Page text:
WHEN Patrick Velinor began making a living selling latanier brooms just over ten years ago, he never envisaged that his business would have led to bigger and better creative ideas. All he bargained for back then was that his customers would use his trusted brooms to get the right sweep. As it turns out, Velinor’s humble business idea has created a niche industry which sees him on the verge of both sweeping and drinking up the competition.
Velinor, who owns Vel’s Multi-Services, currently makes and sells mauby wine, latanier wine, wax apple wine, guava wine, moringa wine, sugarcane wine, plantain wine, among others. He even makes wines using different blends of flavours. But it’s the latanier wine that he credits for much of the success of his business thus far.
The self-described “creative fella” owns a latanier and mauby farm in Mabouya Valley, Dennery. Some years ago while making brooms, he noticed that the birds were feasting on the fruits of the latanier plants. Figuring out that there must be something useful he could do with the fruits himself, Velinor curiously made contact with the Ministry of Agriculture that had issued the plants to him for support.
Soon enough, he began making latanier juice, offering samples to participants at the various workshops he would attend, soliciting feedback. Based on the positive feedback he was receiving, he decided to run some tests on the product. Following nutritional analysis tests in Canada and Trinidad, Velinor said he was told that no similar wine was found to compare it to. Things really took off from there.
“They told us it was an indigenous product that we should secure. Afterwards, the Ministry of Commerce came in and assisted me and I’m currently working with the Small Enterprise Development Unit (SEDU). We are planning to penetrate the hotels, restaurants, the local households and even visitors market segments with these products. Recently, a guy told me that if I went to England with even the latanier or moringa wine, I’d be a rich man. So I’m now fighting hard to see that I get to wherever it takes me,” Velinor explained to me.
Velinor participated in Saint Lucia Homecoming in 2010, exploring the market potential for his new product. His business was rewarded by the Saint Lucia Industrial and Small Business Association (SLISBA) for its contribution to local industry and Velinor recently received a certificate from the Saint Lucia Bureau of Standards (SLBS).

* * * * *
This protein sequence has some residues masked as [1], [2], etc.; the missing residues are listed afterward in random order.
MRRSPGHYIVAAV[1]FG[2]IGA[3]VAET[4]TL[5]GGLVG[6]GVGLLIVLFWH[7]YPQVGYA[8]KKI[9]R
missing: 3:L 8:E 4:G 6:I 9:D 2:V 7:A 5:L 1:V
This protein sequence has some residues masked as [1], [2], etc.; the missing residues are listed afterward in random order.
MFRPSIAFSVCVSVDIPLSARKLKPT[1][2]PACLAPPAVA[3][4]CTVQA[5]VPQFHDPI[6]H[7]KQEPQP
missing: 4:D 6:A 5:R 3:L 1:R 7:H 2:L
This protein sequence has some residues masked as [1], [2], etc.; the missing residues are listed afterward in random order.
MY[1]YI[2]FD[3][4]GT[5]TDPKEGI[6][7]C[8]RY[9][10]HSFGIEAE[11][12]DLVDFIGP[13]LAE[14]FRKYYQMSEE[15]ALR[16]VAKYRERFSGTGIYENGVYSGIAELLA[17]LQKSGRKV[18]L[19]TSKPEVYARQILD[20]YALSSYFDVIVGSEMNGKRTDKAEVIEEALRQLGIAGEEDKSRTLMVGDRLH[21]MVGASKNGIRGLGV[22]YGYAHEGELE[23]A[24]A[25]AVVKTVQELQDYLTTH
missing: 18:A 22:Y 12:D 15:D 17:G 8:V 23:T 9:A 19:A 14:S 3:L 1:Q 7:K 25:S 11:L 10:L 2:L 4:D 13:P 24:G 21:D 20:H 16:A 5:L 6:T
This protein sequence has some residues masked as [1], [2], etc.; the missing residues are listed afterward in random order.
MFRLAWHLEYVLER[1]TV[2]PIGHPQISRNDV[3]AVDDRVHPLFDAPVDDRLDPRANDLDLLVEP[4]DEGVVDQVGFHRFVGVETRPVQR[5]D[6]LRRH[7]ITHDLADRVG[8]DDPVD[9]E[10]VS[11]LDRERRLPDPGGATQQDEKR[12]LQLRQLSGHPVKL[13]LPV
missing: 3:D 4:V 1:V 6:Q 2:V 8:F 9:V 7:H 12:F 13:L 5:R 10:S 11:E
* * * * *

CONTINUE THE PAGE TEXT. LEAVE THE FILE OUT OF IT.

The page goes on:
Last month, Velinor participated in a trade exhibition organized jointly by the Taiwanese Embassy and the local trade ministry. His products were among the many that received rave reviews from Saint Lucians as well as Taiwanese Embassy officials. The free samples of his wines also went down well with patrons. One customer, he said, purchased three cases of latanier wine on the spot at the trade exhibition.
During the exhibition, Taiwanese Ambassador James Chang, was also impressed with the wax apple wine. Some years ago, the Taiwanese introduced the wax apple to Saint Lucia. Velinor said one of his aims is to send a few bottles of his wax apple wine to Taiwan. For now, however, he is focusing on getting a good product better despite the positive reviews that continue to pour in.
“I want to make it good so that when it comes out I don’t have to look back and say I didn’t do it right,” Velinor said. “So it’s a slow process in taking it to the supermarket shelves. I want them to get to the shelves but I’m taking my time. I want to be fully satisfied with my product first, even though everyone’s telling me that the products are of excellent quality.”
Velinor says he believes Saint Lucians are a talented people who sometimes never get the kind of exposure and financial support needed to go forward. In fact, the whole process of conducting the analysis on his product had to be financed by him. He recognizes that being in business is a bit of a hassle getting the ideas organized. Nevertheless, he believes he’s on his way to success.
“I’m hoping that one day the wax apple wine will get to Taiwan and the moringa wine will get to England. Who knows how far the latanier wine will get? There are so many nutritional benefits in the latanier wine that when we really get to know about them the product will be selling out like crazy,” Velinor said.
If for some strange reason you’re thinking that Velinor is about to forget the deep roots of his business, sweep that thought under the rug. As he told me, smilingly, there’s a much bigger responsibility on his shoulders to keep that end of the business going.
“I will always continue to make my brooms. There’s a saying that goes, ‘Keep Saint Lucia clean’, so I’ll always make brooms to help keep Saint Lucia clean.”
For more info on Velinor’s business, contact him at 453 3302 or 724 5988. You can also forward him an email at firstname.lastname@example.org.